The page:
In my personal capacity, I hope change comes around sooner rather than later.

Tuesday, 22 March 2016

That One Time at Law Camp

Oh, to be in first year again. I can certainly tell you what was like in back in my old days. Getting shit-faced, making out with some random girl with an interest in politics and spending the entirety of the second day trying to stave away boredom as 200 odd students try to fit into a kayak and lake. Honestly, most of us were just biding our time to get drunk for the second night in a row.

 But of course, things look slightly different when you’re in the party organising things, especially when you aren’t allowed to drink a sip of alcohol. The students look vulnerable for what they are, lonely individuals looking to fit into a group of people who exist within a bubble of being so-called genuises of their generation (or whatever prestige a law degree carries these days anyway). They dance awkwardly, drink a little too much, over-compliment and smile just to find some sort of reciprocal from you as a respondent. On my part my core is still shy so I didn't befriend many other people either, but I guess I'm not so into that sort of thing at my age anymore anyway/

 Looking at the event on a logitical level, with this level of planning that goes into all the events throughout the day and evening, I truly have to tip my hat off to MT and MB for booking such a fun place to go to, the interesting tests of co-ordination and skill in the micro-challenges overseen by the executive, and of course ensuring that enough alcohol was present to give everyone involved a healthy buzz throughout the weekend.

On a completely different note, I’ve caught a bad case of feelings for someone. She looks a bit like an elf, or a pixy,  or some sort of fantastical creature with an equally fantastical level of grace and charm. Well, grace might not be the most appropriate word, but she will make the most senile, racist, old, conservative man with his lips puckered sucking on a sour warhead candy, laugh and melt a little bit inside. At least I melted on a few occasions, anyway.

Thursday, 28 January 2016

New Asia

This post is unfinished as of 30/1/16

I am in the middle of some of the best months of my life. These days I know I will look back with fond nostalgia. Waking up everyday with a smile and fervour to learn new things about my home country and its relationship (both diplomatic and economic) in the country you've set foot in. Interacting every day with genuinely friendly faces at security, friendly faces at work and friendly faces at lunch to open up your mind and to do so to others on different social and business settings.

 I am in Guangzhou, China right now and I am having the time of my life.

 For many in my generation, our career prospects are not always the brightest. We have three main things weighing down our hopes and dreams.

 1. Automation

This will undoubtedly be one of the issues that will affect the next generation the most, automation is set to replace a whole suite of entry level and mid-tier jobs in our future. Industries such as basic hospitality, fast food, accounting and even basic legal services have been flagged for complete and utter destruction in the years to come. With entry level jobs being the first of the many rungs on the ladder of career progression, this important first step may increasingly be more and more difficult to climb for young people across the world.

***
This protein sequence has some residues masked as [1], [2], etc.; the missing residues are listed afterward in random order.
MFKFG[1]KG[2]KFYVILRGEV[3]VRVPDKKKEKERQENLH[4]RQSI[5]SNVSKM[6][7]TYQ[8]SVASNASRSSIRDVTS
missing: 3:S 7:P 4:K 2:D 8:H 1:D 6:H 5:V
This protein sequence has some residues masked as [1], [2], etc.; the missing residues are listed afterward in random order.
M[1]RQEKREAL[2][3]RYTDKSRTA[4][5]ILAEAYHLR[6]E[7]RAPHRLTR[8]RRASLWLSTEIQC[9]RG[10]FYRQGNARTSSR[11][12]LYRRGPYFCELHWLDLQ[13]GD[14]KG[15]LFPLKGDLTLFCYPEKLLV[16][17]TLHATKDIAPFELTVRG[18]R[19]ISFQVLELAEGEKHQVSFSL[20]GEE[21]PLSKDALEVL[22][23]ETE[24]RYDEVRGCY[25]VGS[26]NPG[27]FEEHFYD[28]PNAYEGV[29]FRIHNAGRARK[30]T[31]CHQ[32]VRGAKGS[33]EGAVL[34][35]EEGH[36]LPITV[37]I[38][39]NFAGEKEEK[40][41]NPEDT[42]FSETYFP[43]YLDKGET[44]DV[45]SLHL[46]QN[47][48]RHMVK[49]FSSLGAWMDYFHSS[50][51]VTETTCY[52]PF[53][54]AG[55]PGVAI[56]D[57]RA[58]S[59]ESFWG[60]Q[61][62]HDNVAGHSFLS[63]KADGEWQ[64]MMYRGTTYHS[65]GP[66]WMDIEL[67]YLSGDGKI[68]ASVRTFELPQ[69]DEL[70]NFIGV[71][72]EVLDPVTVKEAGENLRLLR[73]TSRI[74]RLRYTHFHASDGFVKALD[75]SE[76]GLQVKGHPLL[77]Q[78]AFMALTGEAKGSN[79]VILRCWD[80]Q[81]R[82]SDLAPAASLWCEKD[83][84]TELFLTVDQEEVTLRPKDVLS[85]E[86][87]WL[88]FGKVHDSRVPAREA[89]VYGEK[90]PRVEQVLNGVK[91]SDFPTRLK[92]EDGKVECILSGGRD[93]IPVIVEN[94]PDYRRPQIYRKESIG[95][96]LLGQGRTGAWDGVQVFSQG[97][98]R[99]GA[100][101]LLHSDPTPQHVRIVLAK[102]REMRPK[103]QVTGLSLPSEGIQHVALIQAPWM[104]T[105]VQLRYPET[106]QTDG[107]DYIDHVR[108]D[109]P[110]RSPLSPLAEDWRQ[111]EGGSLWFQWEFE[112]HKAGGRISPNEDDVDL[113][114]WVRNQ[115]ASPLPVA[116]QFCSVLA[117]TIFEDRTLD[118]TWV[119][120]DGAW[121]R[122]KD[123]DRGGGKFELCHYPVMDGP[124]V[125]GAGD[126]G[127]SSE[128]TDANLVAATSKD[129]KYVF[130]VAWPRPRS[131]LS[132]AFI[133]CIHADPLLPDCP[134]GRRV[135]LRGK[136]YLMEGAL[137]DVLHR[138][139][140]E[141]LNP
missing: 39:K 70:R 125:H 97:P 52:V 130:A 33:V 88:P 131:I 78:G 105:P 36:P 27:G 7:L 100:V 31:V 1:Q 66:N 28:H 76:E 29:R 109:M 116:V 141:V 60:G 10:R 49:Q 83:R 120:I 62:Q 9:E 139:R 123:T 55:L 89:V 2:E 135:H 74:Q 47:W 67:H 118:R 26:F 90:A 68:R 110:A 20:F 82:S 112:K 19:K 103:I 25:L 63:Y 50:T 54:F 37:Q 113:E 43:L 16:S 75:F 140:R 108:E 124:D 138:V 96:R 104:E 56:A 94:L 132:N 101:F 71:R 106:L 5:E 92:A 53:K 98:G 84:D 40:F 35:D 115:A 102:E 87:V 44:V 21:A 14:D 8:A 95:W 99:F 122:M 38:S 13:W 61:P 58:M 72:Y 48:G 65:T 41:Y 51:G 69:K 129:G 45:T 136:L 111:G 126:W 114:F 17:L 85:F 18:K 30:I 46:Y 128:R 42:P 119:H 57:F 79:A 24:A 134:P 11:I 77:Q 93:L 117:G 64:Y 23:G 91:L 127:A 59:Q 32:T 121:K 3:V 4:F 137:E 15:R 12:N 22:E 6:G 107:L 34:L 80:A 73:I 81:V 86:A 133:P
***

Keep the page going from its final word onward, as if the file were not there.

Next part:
2. Financial Crisis

Contrary to what you hear so frequently from the corporate media, global tremors in financial markets have actually been quite a recent thing. Based on my limited knowledge of economic history, the only truly global financial crisies have been the Great Depression (caused by a gross over-valuation of various American stocks) and the Asian Financial crisis (caused by bubbles resulting from the rapid, unsustainable growth experienced by East Asian countries such as post-war Japan and South Korea. 

 But the GFC was acutely felt by us. Millions of dollars wiped from the share-market, pensions, retirement hodings, property value and most importantly: jobs, were wiped out in a few short months. My dad was not immune, and he was subsequently let go from Leighton, one of Australia's premier civil engineering companies. 

 The bad news is that there almost inevitably will be another crisis. The writing is on the wall, as a global community we failed to address the systemic causes of the banking crash and the greedy, corrupt practices that toppled the first dominoes certainly exist today. 
 3. International Competition

Looking around Guangzhou, there are million of people in this city (15 to be precise). Many of them young, hungry, and most importantly: increasingly able to speak English. The one advantage that we in the West have in being able to freely communicate in what is essentially the world standard of languages has so far been quite effective in keeping our economies and industries stable. But one day, China and India will be set to be the worlds first and second most populated English speaking countries in the world. We can start to see the beginnings of this process already. Jobs in the manufacturing and technology sector have increasingly been shipped offshore in favour of cheaper, more skilled and enthusiastic workers abroad. Again, this won't affect our generation nearly as much but remains as a concern 

 It is with all of these considerations raised that I recognise that I am truly lucky to have found what I feel is my actual passion and path to achieve it so early on.